Fat Loss Controversy

Yesterday one of our ME coaches posted a nourishment meme on our Facebook page that sparked a bit of controversy and became a conversation stage on a lot of health and nutrition site pages. The meme was loved by people . It was totally hated by others for the exact same reason.

I loved it, only because it allows us to chat about what we enjoy, which is fitness, health, and weight loss. Anytime we all can have a conversation that moves understanding about nutrition I believe it is a great thing. These types of postings that are oversimplified and contentious, that admittedly it was, may be great teaching tools.

After perusing opinions along with many Facebook webpages about the article let me give you a Small taste for what had been said:

  • A Facebook user said, “This keeps it simple. I should put it on my refrigerator.”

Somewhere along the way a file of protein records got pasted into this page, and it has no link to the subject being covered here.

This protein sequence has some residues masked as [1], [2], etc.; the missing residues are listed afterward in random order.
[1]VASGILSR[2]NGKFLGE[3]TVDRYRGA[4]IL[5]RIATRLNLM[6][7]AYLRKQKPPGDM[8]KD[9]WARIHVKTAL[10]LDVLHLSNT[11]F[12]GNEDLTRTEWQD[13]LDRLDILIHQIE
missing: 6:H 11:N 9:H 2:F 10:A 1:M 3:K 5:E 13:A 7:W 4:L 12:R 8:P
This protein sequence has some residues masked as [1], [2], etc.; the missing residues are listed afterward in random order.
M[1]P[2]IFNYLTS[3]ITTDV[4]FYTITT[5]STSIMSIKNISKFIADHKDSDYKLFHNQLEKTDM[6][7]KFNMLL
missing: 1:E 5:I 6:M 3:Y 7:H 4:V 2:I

• The other Facebooker said, “If I didn’t know better I might be stupid enough to believe this and follow it. I am trying to lose fat therefore I would have to consume veggies and protein. Seriously wtf”
  • And another concerned citizen said, “What a dumb thing to install. Defriending. This is untrue information. Cutting 1/3 of macronutrient is stupid and moronic.”
  • A responder had this comment. “Simple math? Then why am I so confused?”
  • Fit MaMa WannaBe page said, “What would you think about this?” They seemed to know this was a great chance for discussion.

Clearly, there was lots of discussion that followed on that article that you may find HERE. Rather than go over that again, I believe it is a good chance to discuss this post is really contentious in the first place. As it speaks to this argument of nourishment, it is controversial. Something that’s been raging in the market for sometime.

The way I see it is that there are two distinct camps set-up in nourishment. There is the “all that matters is quantity camp”. These are those that say the matters is really calories. And then there are the “just eat real food folks”. These are individuals who feel that quality food is important.